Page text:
I was recently told that there is only so much we can expect from our schools in our area because of the great amount of poverty that lies within our boundaries. The comment rubbed me the wrong way. Am I crazy for thinking that we can raise the level of performance in the classroom for our most vulnerable students? Is the success path for our students already laid out for them depending on what kind of home they come from?
Well that just doesn’t fly with me! Does a student’s background and home life affect school performance? Of course it does. Is it insurmountable? No! When I was a Title 1 teacher, I worked with those struggling kids. I worked with first graders who were not on track to learn to read at the same pace as their peers. Many of them were from lower socio-economic backgrounds. Guess what? I managed to help each one of them. It wasn’t as easy as more drills and practices. It took out of the box thinking. It took offering great support to the struggling parents as well. I held parent nights for their parents to come and learn how to read with their child. I taught the parents strategies to use with their children to help them. When it was apparent that the needs of the parents were so great that it would interfere with the help they could provide, I found ways to help with those issues as well. When they had the tools, they were my partner and we worked together to get the kids where they needed to me.
I don’t believe that we just throw up our hands and accept that this is the best we can do. Yes, our schools in District 7 have some challenges. No, it doesn’t mean that all our schools are not doing their job if they aren’t an “A” school. What it does mean is that we need to look at ways to help raise up the communities around our schools to support the families that need help and support the schools as well.
This is what I think “Community Schools” means. It’s been one of the pillars of my campaign for a reason. It’s why I have worked so hard to reinforce the relationships I have built through our family’s business the past 10 years across Central Florida. It’s why I have worked so hard over the past year to develop new relationships with community leaders and other business owners in our region. I’ve nurtured these relationships because I think the key to improving our schools is improving the community around the school. The organizations, community leaders, and business owners need to be a part of the solution because better schools benefit all of us. Our schools can not exist and excel in a vacuum.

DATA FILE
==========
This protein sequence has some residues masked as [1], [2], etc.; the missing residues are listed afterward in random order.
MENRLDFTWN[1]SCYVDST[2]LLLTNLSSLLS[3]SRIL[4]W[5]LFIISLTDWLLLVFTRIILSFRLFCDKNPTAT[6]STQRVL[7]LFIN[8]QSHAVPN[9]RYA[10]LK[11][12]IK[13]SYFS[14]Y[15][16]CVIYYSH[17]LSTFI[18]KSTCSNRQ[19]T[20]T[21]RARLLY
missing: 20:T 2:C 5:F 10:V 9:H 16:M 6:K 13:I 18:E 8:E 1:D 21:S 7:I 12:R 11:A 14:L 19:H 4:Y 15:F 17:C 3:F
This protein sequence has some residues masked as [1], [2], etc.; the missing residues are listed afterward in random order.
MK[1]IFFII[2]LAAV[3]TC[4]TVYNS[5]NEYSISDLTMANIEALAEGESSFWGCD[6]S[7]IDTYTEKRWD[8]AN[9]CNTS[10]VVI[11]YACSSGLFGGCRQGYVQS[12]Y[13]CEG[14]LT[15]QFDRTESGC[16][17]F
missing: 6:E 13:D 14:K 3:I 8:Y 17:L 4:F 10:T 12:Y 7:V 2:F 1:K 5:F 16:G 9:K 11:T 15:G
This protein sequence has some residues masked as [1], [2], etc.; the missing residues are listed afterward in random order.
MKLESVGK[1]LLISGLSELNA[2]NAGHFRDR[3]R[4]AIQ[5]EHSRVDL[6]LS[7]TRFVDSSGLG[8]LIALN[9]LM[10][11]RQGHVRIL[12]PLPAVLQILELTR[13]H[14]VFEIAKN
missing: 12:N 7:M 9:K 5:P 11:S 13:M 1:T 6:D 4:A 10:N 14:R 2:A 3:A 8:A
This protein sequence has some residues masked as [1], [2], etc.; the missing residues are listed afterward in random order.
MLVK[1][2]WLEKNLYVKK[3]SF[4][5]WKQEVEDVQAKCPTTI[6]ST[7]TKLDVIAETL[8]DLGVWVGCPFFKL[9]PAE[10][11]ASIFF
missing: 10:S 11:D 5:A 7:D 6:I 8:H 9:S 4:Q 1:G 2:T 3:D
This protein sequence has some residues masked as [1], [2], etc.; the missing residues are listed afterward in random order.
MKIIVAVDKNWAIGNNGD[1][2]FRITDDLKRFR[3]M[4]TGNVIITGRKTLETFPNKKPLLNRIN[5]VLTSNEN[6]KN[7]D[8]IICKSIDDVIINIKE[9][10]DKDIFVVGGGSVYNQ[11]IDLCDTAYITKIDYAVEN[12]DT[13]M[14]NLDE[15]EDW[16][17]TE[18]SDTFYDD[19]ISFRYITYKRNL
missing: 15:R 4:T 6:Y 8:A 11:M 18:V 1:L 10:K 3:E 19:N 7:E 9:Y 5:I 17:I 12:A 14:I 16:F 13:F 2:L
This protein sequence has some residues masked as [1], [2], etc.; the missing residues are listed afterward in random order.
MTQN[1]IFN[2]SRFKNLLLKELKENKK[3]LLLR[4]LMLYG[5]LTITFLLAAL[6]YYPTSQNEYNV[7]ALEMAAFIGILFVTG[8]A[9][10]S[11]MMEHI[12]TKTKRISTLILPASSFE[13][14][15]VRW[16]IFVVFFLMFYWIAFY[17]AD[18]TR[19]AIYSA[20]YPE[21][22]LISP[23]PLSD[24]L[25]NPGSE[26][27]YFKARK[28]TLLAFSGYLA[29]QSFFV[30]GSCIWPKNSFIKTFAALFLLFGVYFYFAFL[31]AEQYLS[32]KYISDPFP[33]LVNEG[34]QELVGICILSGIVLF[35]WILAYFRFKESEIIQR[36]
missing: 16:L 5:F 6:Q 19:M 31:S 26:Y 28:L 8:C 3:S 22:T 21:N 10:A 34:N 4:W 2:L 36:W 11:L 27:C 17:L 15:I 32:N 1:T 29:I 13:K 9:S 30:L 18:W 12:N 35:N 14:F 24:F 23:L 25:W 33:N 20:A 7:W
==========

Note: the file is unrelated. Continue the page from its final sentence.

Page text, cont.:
I believe with all my heart that if we provide more wrap around services for our families we can raise our District 7 schools to the level that will make all of us proud no matter what socio-economic level we are faced with. One principal told me that an eye exam bus came to the school last year and put 47 pairs of glasses on kids in one day! Imagine how many of our children across our district are underperforming because they are simply struggling to see in school. These are the kinds of partnerships that we need to foster within our communities. There are so many possibilities when we think of the vast resources that are available to us in this region.
I am excited and ready to start building those bridges and getting our communities and schools working together for our families and kids. We can do this, no matter what challenges we face!